Oklahoma City Philharmonic will select its new music director from six guest conductors 


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After founding Oklahoma City Philharmonic nearly 30 years ago, Maestro Joel Levine grew the orchestra and took classical music to places never before seen in this city.

Once again, OKC Phil finds itself in uncharted territory as it prepares for his absence. In December, Levine told Eddie Walker, executive director of the philharmonic, he will retire from OKC Phil in May 2018. Since then, the group’s board of directors has selected six candidates to publicly audition for the vacancy through March during the orchestra’s Classics programs.

Levine founded the Phil in 1988 after the city’s previous orchestra was discontinued by its board of directors. He is the only conductor and music director in OKC Phil’s history.

“There’s no institutional memory of how we did [a search like this] last time,” Walker said. “Which is good, I think, because we all started with a blank page.”

Andrés Franco was the first candidate to guest conduct with the orchestra during an Oct. 1 Classics performance. The other five are Alexander Mickelthwate (Nov. 19), David Lockington (Jan. 7), Andreas Delfs (Feb. 4), Daniel Hege (March 4) and Vladimir Kulenovic (March 25).

The finalists were selected from more than 200 applicants, including many from outside the United States. Of the six, only one was born in the U.S.

Walker said the replacement decision will be made by the board’s search committee with no special input from Levine, at Levine’s request. The committee values audience feedback, and surveys will be sent to everyone who attends a program.

Walker hopes to select a successor soon after the last guest concert March 25. It is not yet determined whether a new, full-time conductor will be in place by next season.

He said, ideally, the committee wants a replacement who would be both a talented lead for the musicians and an affable new member to the orchestra and local community.

“We want someone who can continue the music-making, so musicianship really comes first,” he said. “A very close second is, ‘Are they a good human being?’”

Complex role

Levine’s successor will be OKC Phil’s new music director as well as its new conductor. The two jobs, Walker said, are very different.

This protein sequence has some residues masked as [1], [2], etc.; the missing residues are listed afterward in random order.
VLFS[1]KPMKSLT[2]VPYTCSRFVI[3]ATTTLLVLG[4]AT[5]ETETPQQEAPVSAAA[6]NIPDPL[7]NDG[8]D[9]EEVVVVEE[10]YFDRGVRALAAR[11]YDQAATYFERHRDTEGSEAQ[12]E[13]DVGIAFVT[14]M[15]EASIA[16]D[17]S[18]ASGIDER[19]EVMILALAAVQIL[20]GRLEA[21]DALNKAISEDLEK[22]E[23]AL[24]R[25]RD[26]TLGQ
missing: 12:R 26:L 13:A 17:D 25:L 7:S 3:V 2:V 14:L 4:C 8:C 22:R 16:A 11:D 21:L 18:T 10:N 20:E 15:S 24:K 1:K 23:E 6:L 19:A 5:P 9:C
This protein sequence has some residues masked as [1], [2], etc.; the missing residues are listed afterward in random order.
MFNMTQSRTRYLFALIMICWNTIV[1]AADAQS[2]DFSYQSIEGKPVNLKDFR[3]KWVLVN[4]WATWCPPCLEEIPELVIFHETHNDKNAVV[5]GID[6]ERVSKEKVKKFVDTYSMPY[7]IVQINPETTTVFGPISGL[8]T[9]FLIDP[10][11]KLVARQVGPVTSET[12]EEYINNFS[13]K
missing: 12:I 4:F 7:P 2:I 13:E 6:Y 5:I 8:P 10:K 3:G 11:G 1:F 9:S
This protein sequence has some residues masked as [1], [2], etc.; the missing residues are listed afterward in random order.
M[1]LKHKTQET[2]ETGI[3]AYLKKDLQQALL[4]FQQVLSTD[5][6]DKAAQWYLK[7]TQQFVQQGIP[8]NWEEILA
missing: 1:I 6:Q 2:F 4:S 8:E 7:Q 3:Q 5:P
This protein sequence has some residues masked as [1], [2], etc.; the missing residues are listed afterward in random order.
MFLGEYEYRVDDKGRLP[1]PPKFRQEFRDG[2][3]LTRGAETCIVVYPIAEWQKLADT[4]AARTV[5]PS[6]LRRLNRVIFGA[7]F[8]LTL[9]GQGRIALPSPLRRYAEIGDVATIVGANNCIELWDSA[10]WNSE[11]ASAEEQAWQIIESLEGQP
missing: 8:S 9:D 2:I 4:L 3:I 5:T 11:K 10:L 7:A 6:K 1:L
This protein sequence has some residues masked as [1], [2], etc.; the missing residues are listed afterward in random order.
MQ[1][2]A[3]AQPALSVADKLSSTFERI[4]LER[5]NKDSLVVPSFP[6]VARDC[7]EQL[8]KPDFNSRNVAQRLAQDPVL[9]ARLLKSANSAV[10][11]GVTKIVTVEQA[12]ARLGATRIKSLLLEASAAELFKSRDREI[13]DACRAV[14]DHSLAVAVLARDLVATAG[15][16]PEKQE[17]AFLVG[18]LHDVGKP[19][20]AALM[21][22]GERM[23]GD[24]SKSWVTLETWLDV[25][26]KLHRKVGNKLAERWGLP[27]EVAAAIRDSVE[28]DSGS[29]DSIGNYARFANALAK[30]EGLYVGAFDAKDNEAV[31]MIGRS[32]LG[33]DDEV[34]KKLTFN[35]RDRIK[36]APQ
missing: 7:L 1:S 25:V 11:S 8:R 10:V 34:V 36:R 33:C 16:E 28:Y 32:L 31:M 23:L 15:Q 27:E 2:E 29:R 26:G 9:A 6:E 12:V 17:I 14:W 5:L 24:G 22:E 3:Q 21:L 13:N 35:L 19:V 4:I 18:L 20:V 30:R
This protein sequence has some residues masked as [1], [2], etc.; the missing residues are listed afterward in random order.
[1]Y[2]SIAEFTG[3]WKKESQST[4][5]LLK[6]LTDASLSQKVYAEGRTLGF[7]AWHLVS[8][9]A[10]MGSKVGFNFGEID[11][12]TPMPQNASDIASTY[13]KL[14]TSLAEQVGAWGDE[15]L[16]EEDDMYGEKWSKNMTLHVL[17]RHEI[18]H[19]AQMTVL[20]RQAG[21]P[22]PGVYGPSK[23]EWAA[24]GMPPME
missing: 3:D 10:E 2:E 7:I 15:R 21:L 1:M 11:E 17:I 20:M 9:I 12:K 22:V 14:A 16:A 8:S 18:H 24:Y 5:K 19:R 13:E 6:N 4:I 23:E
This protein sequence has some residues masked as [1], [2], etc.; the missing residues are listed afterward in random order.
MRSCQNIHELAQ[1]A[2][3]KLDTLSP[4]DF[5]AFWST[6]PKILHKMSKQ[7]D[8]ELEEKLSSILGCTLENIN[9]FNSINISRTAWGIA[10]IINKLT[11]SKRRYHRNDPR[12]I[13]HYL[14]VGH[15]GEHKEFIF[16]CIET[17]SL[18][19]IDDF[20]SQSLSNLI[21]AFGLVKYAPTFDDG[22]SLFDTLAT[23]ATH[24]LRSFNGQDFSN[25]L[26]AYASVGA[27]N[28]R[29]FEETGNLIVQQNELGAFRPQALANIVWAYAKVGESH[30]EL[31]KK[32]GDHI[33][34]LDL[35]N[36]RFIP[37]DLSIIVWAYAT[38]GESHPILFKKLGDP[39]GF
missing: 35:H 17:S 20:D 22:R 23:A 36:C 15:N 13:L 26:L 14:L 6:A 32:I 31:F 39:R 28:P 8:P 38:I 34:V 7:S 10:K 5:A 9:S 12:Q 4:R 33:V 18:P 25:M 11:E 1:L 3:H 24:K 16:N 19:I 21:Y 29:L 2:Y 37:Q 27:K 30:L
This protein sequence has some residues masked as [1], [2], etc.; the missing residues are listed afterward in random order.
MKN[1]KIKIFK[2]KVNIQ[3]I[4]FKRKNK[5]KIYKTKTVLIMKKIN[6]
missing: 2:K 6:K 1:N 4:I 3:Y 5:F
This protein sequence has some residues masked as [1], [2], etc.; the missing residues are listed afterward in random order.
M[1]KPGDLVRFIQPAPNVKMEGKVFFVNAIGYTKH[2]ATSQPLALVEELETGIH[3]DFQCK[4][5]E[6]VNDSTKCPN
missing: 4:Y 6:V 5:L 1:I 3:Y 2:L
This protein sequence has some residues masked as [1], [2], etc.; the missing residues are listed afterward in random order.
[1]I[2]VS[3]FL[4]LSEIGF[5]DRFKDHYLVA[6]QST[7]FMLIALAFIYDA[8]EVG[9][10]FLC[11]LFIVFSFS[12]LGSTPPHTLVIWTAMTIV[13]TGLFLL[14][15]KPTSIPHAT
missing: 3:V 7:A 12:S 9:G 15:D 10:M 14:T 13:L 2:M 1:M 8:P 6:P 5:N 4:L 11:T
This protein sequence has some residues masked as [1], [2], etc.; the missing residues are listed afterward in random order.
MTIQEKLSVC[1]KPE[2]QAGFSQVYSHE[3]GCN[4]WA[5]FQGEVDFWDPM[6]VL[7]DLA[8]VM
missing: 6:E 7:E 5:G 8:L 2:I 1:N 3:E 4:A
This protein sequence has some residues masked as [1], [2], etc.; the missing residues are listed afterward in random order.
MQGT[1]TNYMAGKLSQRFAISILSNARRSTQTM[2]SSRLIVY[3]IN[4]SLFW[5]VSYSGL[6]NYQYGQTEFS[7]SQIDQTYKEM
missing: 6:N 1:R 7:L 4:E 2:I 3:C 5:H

The role of music director involves planning and programming vision. It is not just deciding what the orchestra plays on a concert-by-concert basis, but what direction it will go in the future. It also involves the practical juggling act of finding ways to grow the orchestra’s local following while also appealing to longtime patrons and the musicians themselves.

“It’s those behind-the-scenes aspects of the job that are the most important but the least visible to the public,” Walker said.

The search’s scope and the great number of interested applicants point to the value of this type of position in the music community. Walker said there are about 50 orchestras OKC Phil’s size or larger in the U.S. and many, many more people in the world wanting to conduct. He said candidate enthusiasm for the opportunities this city presents has been strong.

“We sometimes lose sight of how we appear today because we know where we’ve come from,” Walker said. “But these outsiders are coming in, and they don’t know anything about what it was like in the ’70s and ’80s and they see this place they think would be terrific to live in. So who wouldn’t want to come here?”

The search is intensive in part because an orchestra contains so many moving parts. Orchestra jobs can be as hard to come by as conducting jobs, so it’s not easy for a musician to just leave if they do not mesh with a conductor.

“Orchestras have personalities; they come to play in certain ways together,” Walker said. “That’s based on the players in the orchestra, but a lot on who has been their conductor and what styles they’ve had, what repertoire they play. Orchestras are very individual entities, so the matching of a music director with an orchestra is so special that the business has come to do their searches this way.”

Fitting in

Tickets for the last Classics concert of the season April 15 are already in high demand from those expecting it to be Levine’s finale, but Walker reminds fans that it is still not known when the current conductor’s final show will be. He is technically under contract through the end of next season and might end up splitting time with his successor next year.

What is certain, however, is the impact Levine has had during his time as the orchestra’s leader.

“It will be extremely difficult to find another Joel Levine who can and wants to do as much as he could,” Walker said.

Whoever follows Levine will be wise to connect to his new home in the same way that made the conductor a fixture in the local community.

“I think [Levine] has been successful because the city’s appetite and his tastes were very much the same,” Walker said. “They liked what he liked.”

Visit okcphil.org.

Print headline: Classic quest, The retirement of conductor and orchestra founder Joel Levine puts Oklahoma City Philharmonic in an unfamiliar position. 

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